"This project helps preserve historically important features," says Kathy Abusow, President and CEO of SFI Inc. "We are honoured to be able to help the Heiltsuk people document their history and support the advancement of learning for forest companies in the area."
"Culturally modified trees preserve a partial, but compelling record of Heiltsuk presence on the land and utilization of forest resources, and are an integral part of our culture and heritage," says Jennifer Carpenter, Culture & Heritage Manager for the Heiltsuk Nation. "Detailed analysis of CMT types and locations helps us track and monitor these and other archeological features so they can be protected."
"We recognize the unique ties that the Heiltsuk have to their lands and this project will help us to better identify, respect and manage this unique heritage resource," says Rhiannon Poupard, Manager, First Nations & Forestry Partnerships for Interfor. "The database will help us fill in any gaps, and through spatial analysis in GIS we can produce maps and reports that improve our forest management."
The work will take place in the traditional territory of the Heiltsuk Nation, which includes much of the area known as the Great Bear Rainforest.
Many forest operations in the region are certified to the SFI standard, and information gained through the database research will be shared with local First Nations and forest professionals. The two-year project received $66,000 from the 2014 SFI Conservation and Community Partnerships Grant Program.
Since 2010, SFI has awarded more than 50 conservation partnership grants totaling more than $1.9 million to support projects that promote sustainable forestry practices and engage communities. When leveraged with project partner contributions, that total investment exceeds $7.1 million.
For more information about The SFI Conservation Grant Program, visit sfiprogram.org/community-conservation/conservation-community-partnerships-grant-program/.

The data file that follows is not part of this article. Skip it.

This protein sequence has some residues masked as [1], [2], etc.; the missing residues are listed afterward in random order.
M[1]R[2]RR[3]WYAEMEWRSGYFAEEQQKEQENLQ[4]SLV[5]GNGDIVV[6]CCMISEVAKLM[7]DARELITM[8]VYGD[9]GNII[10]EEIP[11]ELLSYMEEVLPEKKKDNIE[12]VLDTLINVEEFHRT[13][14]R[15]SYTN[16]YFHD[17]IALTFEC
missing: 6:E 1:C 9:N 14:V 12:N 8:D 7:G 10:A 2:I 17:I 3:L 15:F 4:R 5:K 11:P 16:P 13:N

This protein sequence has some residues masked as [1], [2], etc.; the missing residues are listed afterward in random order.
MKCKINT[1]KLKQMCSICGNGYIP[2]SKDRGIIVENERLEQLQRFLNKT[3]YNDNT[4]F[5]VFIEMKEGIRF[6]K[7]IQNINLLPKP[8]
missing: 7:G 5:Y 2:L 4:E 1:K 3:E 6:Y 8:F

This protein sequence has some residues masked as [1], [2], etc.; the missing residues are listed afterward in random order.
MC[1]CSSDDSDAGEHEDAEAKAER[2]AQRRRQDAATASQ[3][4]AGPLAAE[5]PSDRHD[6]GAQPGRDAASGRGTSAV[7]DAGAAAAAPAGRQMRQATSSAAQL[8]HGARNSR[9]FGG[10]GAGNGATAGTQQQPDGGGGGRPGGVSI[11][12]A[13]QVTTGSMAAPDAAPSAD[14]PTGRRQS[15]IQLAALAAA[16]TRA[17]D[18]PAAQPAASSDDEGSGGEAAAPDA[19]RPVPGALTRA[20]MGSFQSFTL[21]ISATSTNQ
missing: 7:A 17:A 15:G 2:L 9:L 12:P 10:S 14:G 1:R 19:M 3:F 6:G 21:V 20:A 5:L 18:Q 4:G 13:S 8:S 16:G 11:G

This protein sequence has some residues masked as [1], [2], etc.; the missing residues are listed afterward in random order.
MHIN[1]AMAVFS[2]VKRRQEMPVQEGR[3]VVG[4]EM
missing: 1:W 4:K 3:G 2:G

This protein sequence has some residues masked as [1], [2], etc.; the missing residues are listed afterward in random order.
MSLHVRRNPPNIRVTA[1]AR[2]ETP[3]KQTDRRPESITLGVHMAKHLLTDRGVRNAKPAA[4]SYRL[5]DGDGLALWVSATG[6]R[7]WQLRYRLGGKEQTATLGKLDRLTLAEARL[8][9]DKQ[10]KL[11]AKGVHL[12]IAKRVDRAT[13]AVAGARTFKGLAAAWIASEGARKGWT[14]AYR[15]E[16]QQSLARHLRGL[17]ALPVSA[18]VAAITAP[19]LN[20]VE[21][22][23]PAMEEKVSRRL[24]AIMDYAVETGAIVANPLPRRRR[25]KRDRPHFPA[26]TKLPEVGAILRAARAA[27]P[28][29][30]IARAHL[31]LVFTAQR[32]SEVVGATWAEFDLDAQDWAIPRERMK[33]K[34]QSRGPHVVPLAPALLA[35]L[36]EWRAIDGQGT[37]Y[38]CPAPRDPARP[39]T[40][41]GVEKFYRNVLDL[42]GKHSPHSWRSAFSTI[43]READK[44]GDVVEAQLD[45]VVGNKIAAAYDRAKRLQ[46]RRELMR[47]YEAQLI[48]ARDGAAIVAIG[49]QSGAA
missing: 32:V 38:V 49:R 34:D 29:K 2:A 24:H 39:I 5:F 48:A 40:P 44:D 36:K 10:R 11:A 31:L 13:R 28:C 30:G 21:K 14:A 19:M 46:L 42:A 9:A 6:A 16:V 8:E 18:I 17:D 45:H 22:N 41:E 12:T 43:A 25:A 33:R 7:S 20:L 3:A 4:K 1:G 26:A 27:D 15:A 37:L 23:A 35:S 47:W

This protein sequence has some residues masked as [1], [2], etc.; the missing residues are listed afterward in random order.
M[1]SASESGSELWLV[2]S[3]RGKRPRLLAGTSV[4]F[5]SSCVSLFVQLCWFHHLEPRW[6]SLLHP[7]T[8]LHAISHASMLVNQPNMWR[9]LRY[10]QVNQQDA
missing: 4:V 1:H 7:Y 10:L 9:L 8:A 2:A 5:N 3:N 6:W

About SFI Inc.
SFI Inc. is an independent, nonprofit organization that is solely responsible for maintaining, overseeing and improving the internationally recognized Sustainable Forestry Initiative® (SFI®) program. Across the United States and Canada, more than 100 million hectares are certified to the SFI forest management standard. In addition, the SFI program's unique fiber sourcing requirements promote responsible forest management on all suppliers' lands. SFI chain-of-custody (COC) certification tracks the percentage of fiber from certified forests, certified sourcing and post-consumer recycled content. SFI on-product labels identify both certified sourcing and COC claims to help consumers make responsible purchasing decisions. SFI Inc. is governed by a three-chamber board of directors representing environmental, social and economic sectors equally. Learn more at sfiprogram.org and sfiprogram.org/Buy-SFI/.
About The Heiltsuk Nation
The Heiltsuk Nation is centred in the community of Bella Bella. Descendants of its first generations have lived in what is now British Columbia's Central Coast region for over 10,000 years. To learn more about the Heiltsuk culture and history, visit www.hcec.ca/main.html
Interfor is a growth-oriented lumber company with operations in Canada and the United States. The Company has annual production capacity of 2.6 billion board feet and offers one of the most diverse lines of lumber products to customers around the world. For more information about Interfor, visit www.interfor.com.
SOURCE SFI Inc.